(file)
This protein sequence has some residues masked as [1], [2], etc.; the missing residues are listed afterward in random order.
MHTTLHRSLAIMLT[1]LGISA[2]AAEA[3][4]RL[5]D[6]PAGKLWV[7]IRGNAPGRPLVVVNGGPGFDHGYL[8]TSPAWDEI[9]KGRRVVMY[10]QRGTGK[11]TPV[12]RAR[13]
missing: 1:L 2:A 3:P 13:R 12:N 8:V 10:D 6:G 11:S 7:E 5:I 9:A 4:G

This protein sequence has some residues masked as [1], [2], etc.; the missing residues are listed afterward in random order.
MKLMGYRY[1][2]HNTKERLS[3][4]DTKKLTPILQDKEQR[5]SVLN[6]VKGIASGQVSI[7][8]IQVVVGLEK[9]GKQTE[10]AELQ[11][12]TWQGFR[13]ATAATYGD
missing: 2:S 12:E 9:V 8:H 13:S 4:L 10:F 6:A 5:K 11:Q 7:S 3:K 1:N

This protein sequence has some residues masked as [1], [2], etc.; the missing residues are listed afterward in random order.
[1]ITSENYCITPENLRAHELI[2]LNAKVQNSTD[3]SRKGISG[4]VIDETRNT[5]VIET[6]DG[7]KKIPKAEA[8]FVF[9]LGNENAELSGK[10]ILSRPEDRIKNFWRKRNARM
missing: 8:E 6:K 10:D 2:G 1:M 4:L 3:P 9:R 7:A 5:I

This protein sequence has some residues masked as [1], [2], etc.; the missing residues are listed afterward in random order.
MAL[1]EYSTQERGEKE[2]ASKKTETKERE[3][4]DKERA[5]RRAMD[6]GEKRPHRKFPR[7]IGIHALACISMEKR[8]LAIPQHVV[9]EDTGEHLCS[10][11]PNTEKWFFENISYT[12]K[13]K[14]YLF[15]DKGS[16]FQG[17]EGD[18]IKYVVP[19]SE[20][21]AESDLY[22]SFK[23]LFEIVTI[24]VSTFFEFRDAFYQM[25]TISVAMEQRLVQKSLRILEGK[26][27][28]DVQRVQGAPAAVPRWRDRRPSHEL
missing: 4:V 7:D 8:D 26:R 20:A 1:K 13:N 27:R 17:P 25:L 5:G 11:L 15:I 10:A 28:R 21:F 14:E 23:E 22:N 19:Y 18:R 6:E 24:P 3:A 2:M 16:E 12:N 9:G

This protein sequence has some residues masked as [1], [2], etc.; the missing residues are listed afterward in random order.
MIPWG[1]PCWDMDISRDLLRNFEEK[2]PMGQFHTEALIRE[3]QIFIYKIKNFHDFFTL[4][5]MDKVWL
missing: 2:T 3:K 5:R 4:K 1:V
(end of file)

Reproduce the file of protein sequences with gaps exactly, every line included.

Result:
This protein sequence has some residues masked as [1], [2], etc.; the missing residues are listed afterward in random order.
MHTTLHRSLAIMLT[1]LGISA[2]AAEA[3][4]RL[5]D[6]PAGKLWV[7]IRGNAPGRPLVVVNGGPGFDHGYL[8]TSPAWDEI[9]KGRRVVMY[10]QRGTGK[11]TPV[12]RAR[13]
missing: 1:L 2:A 3:P 13:R 12:N 8:V 10:D 6:G 11:S 7:E 5:I 9:A 4:G

This protein sequence has some residues masked as [1], [2], etc.; the missing residues are listed afterward in random order.
MKLMGYRY[1][2]HNTKERLS[3][4]DTKKLTPILQDKEQR[5]SVLN[6]VKGIASGQVSI[7][8]IQVVVGLEK[9]GKQTE[10]AELQ[11][12]TWQGFR[13]ATAATYGD
missing: 2:S 12:E 9:V 8:H 13:S 4:L 10:F 6:A 5:K 11:Q 7:S 3:K 1:N

This protein sequence has some residues masked as [1], [2], etc.; the missing residues are listed afterward in random order.
[1]ITSENYCITPENLRAHELI[2]LNAKVQNSTD[3]SRKGISG[4]VIDETRNT[5]VIET[6]DG[7]KKIPKAEA[8]FVF[9]LGNENAELSGK[10]ILSRPEDRIKNFWRKRNARM
missing: 8:E 6:K 10:D 2:G 1:M 4:L 3:P 9:R 7:A 5:I

This protein sequence has some residues masked as [1], [2], etc.; the missing residues are listed afterward in random order.
MAL[1]EYSTQERGEKE[2]ASKKTETKERE[3][4]DKERA[5]RRAMD[6]GEKRPHRKFPR[7]IGIHALACISMEKR[8]LAIPQHVV[9]EDTGEHLCS[10][11]PNTEKWFFENISYT[12]K[13]K[14]YLF[15]DKGS[16]FQG[17]EGD[18]IKYVVP[19]SE[20][21]AESDLY[22]SFK[23]LFEIVTI[24]VSTFFEFRDAFYQM[25]TISVAMEQRLVQKSLRILEGK[26][27][28]DVQRVQGAPAAVPRWRDRRPSHEL
missing: 4:V 7:D 8:D 26:R 20:A 1:K 13:N 27:R 17:P 25:L 5:G 11:L 15:I 10:A 28:R 21:F 14:E 23:E 22:N 19:Y 18:R 6:E 24:P 3:A 2:M 16:E 12:N 9:G

This protein sequence has some residues masked as [1], [2], etc.; the missing residues are listed afterward in random order.
MIPWG[1]PCWDMDISRDLLRNFEEK[2]PMGQFHTEALIRE[3]QIFIYKIKNFHDFFTL[4][5]MDKVWL
missing: 2:T 3:K 5:R 4:K 1:V